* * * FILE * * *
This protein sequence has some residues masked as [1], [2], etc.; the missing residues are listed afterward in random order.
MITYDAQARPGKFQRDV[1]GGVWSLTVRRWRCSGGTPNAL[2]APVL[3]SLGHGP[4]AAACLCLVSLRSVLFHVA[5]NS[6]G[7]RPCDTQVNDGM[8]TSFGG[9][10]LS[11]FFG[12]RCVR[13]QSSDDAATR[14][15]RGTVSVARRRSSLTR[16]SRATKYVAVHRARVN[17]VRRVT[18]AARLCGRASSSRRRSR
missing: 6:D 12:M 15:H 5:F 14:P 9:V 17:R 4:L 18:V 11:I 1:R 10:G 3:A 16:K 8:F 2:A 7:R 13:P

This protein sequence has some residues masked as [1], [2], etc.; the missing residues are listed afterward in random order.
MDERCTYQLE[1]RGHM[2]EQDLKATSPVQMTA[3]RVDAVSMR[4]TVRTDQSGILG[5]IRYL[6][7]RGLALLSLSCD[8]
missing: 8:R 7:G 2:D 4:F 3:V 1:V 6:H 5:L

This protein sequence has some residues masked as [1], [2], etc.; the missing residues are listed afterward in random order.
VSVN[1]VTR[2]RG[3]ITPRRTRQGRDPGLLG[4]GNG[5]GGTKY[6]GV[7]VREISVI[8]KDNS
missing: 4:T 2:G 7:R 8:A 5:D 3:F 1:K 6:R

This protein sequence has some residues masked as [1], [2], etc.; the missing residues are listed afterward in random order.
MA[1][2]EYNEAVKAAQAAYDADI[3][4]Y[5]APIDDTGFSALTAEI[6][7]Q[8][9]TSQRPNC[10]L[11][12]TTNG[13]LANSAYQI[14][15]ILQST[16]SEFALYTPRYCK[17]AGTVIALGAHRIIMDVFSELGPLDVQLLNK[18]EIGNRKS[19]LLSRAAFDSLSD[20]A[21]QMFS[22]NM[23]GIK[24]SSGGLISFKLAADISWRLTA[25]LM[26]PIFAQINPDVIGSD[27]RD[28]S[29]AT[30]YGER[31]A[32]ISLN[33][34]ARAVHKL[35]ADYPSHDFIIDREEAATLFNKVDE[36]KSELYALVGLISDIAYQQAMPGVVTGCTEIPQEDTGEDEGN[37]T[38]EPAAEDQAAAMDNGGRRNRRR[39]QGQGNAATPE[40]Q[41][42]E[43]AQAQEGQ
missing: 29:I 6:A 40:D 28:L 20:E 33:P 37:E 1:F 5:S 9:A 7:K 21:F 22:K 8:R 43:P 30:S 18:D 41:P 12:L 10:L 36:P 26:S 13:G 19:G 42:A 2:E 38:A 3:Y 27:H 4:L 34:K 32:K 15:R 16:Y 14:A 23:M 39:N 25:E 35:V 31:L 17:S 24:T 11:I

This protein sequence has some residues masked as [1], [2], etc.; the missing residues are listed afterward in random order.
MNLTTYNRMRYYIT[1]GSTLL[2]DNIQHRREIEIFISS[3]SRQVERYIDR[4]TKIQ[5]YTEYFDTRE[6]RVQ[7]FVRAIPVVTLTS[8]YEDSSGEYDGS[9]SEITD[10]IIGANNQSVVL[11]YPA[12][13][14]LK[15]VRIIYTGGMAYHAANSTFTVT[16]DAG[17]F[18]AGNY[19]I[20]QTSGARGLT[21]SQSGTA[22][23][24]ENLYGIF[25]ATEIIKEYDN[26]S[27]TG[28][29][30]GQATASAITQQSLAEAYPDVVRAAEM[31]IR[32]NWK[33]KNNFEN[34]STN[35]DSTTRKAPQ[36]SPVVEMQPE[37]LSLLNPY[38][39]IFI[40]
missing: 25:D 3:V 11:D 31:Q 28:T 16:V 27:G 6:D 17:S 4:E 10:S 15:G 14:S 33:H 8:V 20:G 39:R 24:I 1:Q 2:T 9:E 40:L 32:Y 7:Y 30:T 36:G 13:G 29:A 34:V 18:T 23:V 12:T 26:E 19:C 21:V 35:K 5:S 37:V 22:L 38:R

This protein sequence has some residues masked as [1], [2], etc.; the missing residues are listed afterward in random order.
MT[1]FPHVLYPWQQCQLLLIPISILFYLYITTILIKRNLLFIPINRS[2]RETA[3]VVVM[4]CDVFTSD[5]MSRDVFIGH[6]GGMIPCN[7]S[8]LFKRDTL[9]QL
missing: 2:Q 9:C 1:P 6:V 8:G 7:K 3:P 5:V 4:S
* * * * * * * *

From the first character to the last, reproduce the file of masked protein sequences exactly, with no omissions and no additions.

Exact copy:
This protein sequence has some residues masked as [1], [2], etc.; the missing residues are listed afterward in random order.
MITYDAQARPGKFQRDV[1]GGVWSLTVRRWRCSGGTPNAL[2]APVL[3]SLGHGP[4]AAACLCLVSLRSVLFHVA[5]NS[6]G[7]RPCDTQVNDGM[8]TSFGG[9][10]LS[11]FFG[12]RCVR[13]QSSDDAATR[14][15]RGTVSVARRRSSLTR[16]SRATKYVAVHRARVN[17]VRRVT[18]AARLCGRASSSRRRSR
missing: 6:D 12:M 15:H 5:F 14:P 9:V 17:R 4:L 18:V 11:I 1:R 10:G 3:A 16:K 8:F 2:A 7:R 13:P

This protein sequence has some residues masked as [1], [2], etc.; the missing residues are listed afterward in random order.
MDERCTYQLE[1]RGHM[2]EQDLKATSPVQMTA[3]RVDAVSMR[4]TVRTDQSGILG[5]IRYL[6][7]RGLALLSLSCD[8]
missing: 8:R 7:G 2:D 4:F 3:V 1:V 6:H 5:L

This protein sequence has some residues masked as [1], [2], etc.; the missing residues are listed afterward in random order.
VSVN[1]VTR[2]RG[3]ITPRRTRQGRDPGLLG[4]GNG[5]GGTKY[6]GV[7]VREISVI[8]KDNS
missing: 4:T 2:G 7:R 8:A 5:D 3:F 1:K 6:R

This protein sequence has some residues masked as [1], [2], etc.; the missing residues are listed afterward in random order.
MA[1][2]EYNEAVKAAQAAYDADI[3][4]Y[5]APIDDTGFSALTAEI[6][7]Q[8][9]TSQRPNC[10]L[11][12]TTNG[13]LANSAYQI[14][15]ILQST[16]SEFALYTPRYCK[17]AGTVIALGAHRIIMDVFSELGPLDVQLLNK[18]EIGNRKS[19]LLSRAAFDSLSD[20]A[21]QMFS[22]NM[23]GIK[24]SSGGLISFKLAADISWRLTA[25]LM[26]PIFAQINPDVIGSD[27]RD[28]S[29]AT[30]YGER[31]A[32]ISLN[33][34]ARAVHKL[35]ADYPSHDFIIDREEAATLFNKVDE[36]KSELYALVGLISDIAYQQAMPGVVTGCTEIPQEDTGEDEGN[37]T[38]EPAAEDQAAAMDNGGRRNRRR[39]QGQGNAATPE[40]Q[41][42]E[43]AQAQEGQ
missing: 29:I 6:A 40:D 28:L 20:E 33:P 37:E 1:F 5:S 9:A 7:K 21:F 22:K 8:R 43:P 30:S 18:D 41:P 12:L 10:L 36:P 26:S 13:G 19:G 42:A 2:E 38:A 3:Y 27:H 4:L 34:K 32:K 15:R 16:Y 14:A 23:M 39:N 25:E 35:V 31:L 17:S 24:T 11:I

This protein sequence has some residues masked as [1], [2], etc.; the missing residues are listed afterward in random order.
MNLTTYNRMRYYIT[1]GSTLL[2]DNIQHRREIEIFISS[3]SRQVERYIDR[4]TKIQ[5]YTEYFDTRE[6]RVQ[7]FVRAIPVVTLTS[8]YEDSSGEYDGS[9]SEITD[10]IIGANNQSVVL[11]YPA[12][13][14]LK[15]VRIIYTGGMAYHAANSTFTVT[16]DAG[17]F[18]AGNY[19]I[20]QTSGARGLT[21]SQSGTA[22][23][24]ENLYGIF[25]ATEIIKEYDN[26]S[27]TG[28][29][30]GQATASAITQQSLAEAYPDVVRAAEM[31]IR[32]NWK[33]KNNFEN[34]STN[35]DSTTRKAPQ[36]SPVVEMQPE[37]LSLLNPY[38][39]IFI[40]
missing: 25:D 3:V 11:D 31:Q 28:T 16:V 27:G 6:D 17:S 4:E 10:S 15:G 14:S 33:H 8:V 20:G 39:R 24:I 1:Q 2:T 9:E 40:L 32:Y 7:Y 30:T 36:G 13:G 29:A 34:V 18:T 23:V 12:T 26:E 19:C 21:V 35:K 5:S 37:V 22:L 38:R

This protein sequence has some residues masked as [1], [2], etc.; the missing residues are listed afterward in random order.
MT[1]FPHVLYPWQQCQLLLIPISILFYLYITTILIKRNLLFIPINRS[2]RETA[3]VVVM[4]CDVFTSD[5]MSRDVFIGH[6]GGMIPCN[7]S[8]LFKRDTL[9]QL
missing: 2:Q 9:C 1:P 6:V 8:G 7:K 3:P 5:V 4:S